There is no dispute over the guilt of Faulder, convicted of killing an elderly oil widow, Inez Philips, in the Texas town of Palestine in 1975, by crushing her skull and then stabbing her with a kitchen knife. In two decades on Death Row, he has already had eight appointments with the executioner.
The dispute over his fate centres on the failure of Texas to grant the Canadian government proper consular access to the inmate, in violation of the Vienna Convention on Consular Relations. Indeed, Faulder had been on Death Row for 15 years before Canada was alerted to his predicament.
While similar arguments have erupted before about foreign nationals facing execution in the United States, it is rare for them to reach the level of foreign ministers. Lloyd Axworthy, the Canadian Foreign Minister, has appealed to Governor Bush to commute the sentence to life imprisonment.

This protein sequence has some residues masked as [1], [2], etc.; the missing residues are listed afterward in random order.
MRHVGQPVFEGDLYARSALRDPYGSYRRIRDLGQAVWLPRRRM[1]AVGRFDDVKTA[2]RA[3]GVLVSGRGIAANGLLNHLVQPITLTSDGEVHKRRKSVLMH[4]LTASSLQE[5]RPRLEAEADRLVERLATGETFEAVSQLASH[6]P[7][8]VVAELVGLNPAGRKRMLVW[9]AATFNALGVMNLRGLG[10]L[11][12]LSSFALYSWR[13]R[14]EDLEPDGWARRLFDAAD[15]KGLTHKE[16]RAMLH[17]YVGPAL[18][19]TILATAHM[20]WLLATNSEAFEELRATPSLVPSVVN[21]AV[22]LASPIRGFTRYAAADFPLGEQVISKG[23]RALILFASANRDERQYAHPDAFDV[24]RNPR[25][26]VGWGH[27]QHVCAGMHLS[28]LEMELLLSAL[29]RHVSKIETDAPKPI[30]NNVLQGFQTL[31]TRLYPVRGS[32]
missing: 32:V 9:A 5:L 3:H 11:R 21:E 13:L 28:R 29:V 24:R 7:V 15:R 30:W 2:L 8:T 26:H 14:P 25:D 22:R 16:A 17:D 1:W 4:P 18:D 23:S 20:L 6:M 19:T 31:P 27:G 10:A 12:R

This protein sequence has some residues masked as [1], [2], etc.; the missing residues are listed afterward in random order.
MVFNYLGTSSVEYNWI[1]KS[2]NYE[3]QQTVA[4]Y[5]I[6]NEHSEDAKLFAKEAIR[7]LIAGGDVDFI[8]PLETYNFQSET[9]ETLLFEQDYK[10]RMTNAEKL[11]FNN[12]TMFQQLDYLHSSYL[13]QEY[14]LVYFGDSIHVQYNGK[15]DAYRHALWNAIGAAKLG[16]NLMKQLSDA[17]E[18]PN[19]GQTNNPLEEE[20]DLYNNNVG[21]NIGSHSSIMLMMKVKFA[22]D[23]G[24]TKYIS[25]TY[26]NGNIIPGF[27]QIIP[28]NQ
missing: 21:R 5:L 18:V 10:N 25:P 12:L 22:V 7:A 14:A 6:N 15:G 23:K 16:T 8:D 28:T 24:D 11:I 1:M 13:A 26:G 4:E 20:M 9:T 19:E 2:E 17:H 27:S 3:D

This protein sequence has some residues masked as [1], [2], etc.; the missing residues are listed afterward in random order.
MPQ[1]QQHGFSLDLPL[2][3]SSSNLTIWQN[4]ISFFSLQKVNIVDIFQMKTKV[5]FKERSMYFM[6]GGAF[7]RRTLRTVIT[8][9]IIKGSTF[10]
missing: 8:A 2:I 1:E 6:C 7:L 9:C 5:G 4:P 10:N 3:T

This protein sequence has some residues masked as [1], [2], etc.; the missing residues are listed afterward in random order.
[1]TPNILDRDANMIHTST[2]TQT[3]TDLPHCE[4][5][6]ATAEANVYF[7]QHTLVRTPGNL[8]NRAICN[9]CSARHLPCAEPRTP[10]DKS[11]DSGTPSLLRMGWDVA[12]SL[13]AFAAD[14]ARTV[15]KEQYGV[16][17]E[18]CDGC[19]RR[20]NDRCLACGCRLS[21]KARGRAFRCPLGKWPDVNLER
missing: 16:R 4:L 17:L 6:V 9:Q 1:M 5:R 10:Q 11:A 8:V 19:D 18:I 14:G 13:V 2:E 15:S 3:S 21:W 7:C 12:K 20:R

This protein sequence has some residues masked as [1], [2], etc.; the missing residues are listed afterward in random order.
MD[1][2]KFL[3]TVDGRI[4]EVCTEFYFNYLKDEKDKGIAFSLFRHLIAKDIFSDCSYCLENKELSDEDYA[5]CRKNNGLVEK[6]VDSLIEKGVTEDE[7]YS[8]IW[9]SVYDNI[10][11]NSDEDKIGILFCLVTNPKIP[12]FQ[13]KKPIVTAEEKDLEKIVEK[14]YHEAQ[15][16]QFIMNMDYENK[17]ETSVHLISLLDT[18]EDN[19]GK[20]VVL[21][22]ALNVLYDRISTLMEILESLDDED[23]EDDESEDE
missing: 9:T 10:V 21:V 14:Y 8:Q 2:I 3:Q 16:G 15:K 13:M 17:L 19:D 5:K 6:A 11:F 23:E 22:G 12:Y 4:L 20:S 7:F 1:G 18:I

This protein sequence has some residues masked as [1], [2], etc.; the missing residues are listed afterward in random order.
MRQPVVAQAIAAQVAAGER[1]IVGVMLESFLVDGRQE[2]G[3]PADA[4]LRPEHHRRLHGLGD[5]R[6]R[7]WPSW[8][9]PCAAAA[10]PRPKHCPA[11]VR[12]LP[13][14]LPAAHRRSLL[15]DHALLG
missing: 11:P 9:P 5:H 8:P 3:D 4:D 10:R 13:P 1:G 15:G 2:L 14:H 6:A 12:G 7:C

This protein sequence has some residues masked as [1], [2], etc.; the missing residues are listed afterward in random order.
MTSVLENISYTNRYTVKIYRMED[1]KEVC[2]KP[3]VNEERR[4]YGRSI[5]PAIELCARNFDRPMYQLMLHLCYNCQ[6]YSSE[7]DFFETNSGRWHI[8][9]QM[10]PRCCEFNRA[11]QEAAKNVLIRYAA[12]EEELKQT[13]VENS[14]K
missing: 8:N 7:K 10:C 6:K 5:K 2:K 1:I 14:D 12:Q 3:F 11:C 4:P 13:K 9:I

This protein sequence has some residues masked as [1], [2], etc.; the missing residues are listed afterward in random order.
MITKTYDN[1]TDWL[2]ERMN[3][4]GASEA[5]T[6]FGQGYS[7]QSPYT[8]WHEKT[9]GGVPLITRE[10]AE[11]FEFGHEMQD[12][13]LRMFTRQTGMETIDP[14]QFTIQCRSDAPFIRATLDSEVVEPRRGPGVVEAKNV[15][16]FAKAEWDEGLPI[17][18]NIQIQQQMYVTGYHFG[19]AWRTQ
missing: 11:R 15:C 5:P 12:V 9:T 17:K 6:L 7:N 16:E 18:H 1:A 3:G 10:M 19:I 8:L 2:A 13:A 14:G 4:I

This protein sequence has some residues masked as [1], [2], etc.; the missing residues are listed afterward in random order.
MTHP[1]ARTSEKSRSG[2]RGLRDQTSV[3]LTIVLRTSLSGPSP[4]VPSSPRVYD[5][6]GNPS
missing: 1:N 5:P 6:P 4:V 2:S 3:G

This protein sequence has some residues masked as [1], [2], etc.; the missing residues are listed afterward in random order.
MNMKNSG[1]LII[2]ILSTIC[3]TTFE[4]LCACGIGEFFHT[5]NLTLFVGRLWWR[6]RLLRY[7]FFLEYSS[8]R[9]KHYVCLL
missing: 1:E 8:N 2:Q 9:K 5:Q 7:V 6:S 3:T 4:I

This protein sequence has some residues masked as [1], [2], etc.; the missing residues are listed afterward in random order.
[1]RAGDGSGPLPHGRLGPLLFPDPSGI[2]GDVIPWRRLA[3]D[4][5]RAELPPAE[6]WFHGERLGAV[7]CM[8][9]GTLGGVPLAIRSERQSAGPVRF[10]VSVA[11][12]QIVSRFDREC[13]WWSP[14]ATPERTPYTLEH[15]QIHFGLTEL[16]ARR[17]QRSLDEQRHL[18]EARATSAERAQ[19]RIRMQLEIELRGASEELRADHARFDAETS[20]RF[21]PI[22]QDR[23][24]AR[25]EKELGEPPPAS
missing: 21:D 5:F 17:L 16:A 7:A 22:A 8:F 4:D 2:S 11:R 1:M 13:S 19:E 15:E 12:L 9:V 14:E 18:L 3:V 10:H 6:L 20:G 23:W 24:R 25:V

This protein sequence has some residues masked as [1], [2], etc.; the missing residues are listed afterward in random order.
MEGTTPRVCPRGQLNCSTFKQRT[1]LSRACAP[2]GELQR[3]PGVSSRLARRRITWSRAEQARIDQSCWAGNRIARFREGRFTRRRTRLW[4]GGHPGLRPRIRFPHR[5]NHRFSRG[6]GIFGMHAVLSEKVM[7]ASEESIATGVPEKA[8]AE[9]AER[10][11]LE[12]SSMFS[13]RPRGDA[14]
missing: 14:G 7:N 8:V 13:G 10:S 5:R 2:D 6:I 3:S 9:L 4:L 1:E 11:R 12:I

In her own letter to the Governor, Ms Albright asked that a 30-day delay be granted to allow time for the Texas Board of Pardons and Paroles to study the consular issue. She warned that unless the US complied with the Vienna Convention, it could not expect foreign governments to honour their obligation to grant access to Americans facing imprisonment abroad.
Opponents of the death penalty have, meanwhile, converged on Texas to demand the sparing of Faulder. At a press conference, the Canadian Association in the Defence of the Wrongly Convicted likened Texas, which expects to carry out four executions this week alone, to a "killing machine".Reuse content